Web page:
Page:The Irish in Australia.djvu/164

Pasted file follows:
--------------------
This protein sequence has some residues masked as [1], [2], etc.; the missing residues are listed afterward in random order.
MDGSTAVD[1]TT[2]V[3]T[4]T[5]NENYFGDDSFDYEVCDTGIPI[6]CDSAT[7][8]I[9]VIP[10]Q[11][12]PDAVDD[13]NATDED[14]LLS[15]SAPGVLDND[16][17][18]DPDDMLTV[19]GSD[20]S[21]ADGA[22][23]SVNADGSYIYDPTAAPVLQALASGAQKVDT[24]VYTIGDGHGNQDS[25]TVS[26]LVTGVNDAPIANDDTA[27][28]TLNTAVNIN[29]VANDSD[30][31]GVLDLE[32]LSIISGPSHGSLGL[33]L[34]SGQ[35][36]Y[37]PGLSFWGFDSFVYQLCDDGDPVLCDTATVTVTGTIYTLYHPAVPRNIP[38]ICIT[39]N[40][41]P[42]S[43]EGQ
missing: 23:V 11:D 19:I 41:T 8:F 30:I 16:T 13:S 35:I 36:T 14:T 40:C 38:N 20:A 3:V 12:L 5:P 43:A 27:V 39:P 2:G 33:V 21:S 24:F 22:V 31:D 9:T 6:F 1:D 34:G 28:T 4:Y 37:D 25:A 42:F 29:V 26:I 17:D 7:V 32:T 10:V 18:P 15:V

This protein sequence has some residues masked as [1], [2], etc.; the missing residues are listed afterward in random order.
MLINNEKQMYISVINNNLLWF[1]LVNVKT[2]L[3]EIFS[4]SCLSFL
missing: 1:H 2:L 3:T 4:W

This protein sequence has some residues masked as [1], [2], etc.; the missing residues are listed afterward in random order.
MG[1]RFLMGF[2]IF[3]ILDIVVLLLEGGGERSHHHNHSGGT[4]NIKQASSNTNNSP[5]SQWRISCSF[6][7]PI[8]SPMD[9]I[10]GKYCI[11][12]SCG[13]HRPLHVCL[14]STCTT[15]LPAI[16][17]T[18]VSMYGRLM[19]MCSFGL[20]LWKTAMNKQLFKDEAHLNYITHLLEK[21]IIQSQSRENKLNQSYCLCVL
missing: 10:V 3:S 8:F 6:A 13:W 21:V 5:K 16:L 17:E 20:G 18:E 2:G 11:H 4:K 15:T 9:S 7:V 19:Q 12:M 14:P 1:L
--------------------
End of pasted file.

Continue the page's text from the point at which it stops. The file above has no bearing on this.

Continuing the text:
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emigrant countrymen to be on their guard against the foul fiend of drunkenness. "Since the era when the standard of temperance was first raised in the green old Western Isle—the Isle of the Saints—at no period, and in no country, was the rigid fulfilment of all the duties connected with teetotalism of such importance as it has now become in the great continent of Australia and the adjacent colonies." He goes on to declare that "very many of the political, social and moral evils of Ireland owe their origin or continuance to the baneful vice of drunkenness," and he pathetically pleads with his fellow-countrymen who were coming out to the new southern land, to live in accordance with the principles of Father Mathew. The only reason, he says, that induced him to pen this well-timed address was the "hope of lending helping hand in the work of regeneration, and thereby laying the foundation of great, free, and united states in te Southern Hemisphere." Looking back at the past history of the colonies, he sees them possessing the incalculable advantages of a pure salubrious climate, a soil abounding in fertility, producing all the necessaries and even the luxuries of life, and covered with flocks and herds and gathered harvests. Then, lifting up the curtain of the future for the benefit of the emigrating Irish thousands, the man of '48 observes: "And in addition to all those blessings of heaven, there are now thrown open mines of the richest metal. Isolated though you stand, deeply embedded in the bosom of the boundless Pacific, you offer to the world an emporium of wealth. You have become a sort of magnet which will attract tens of thousands from the Northern Hemisphere—from the Old and New World to the Antipodes. The progress of the arts and sciences, civilisation, liberty, and independence ought to be the results of those unexampled sources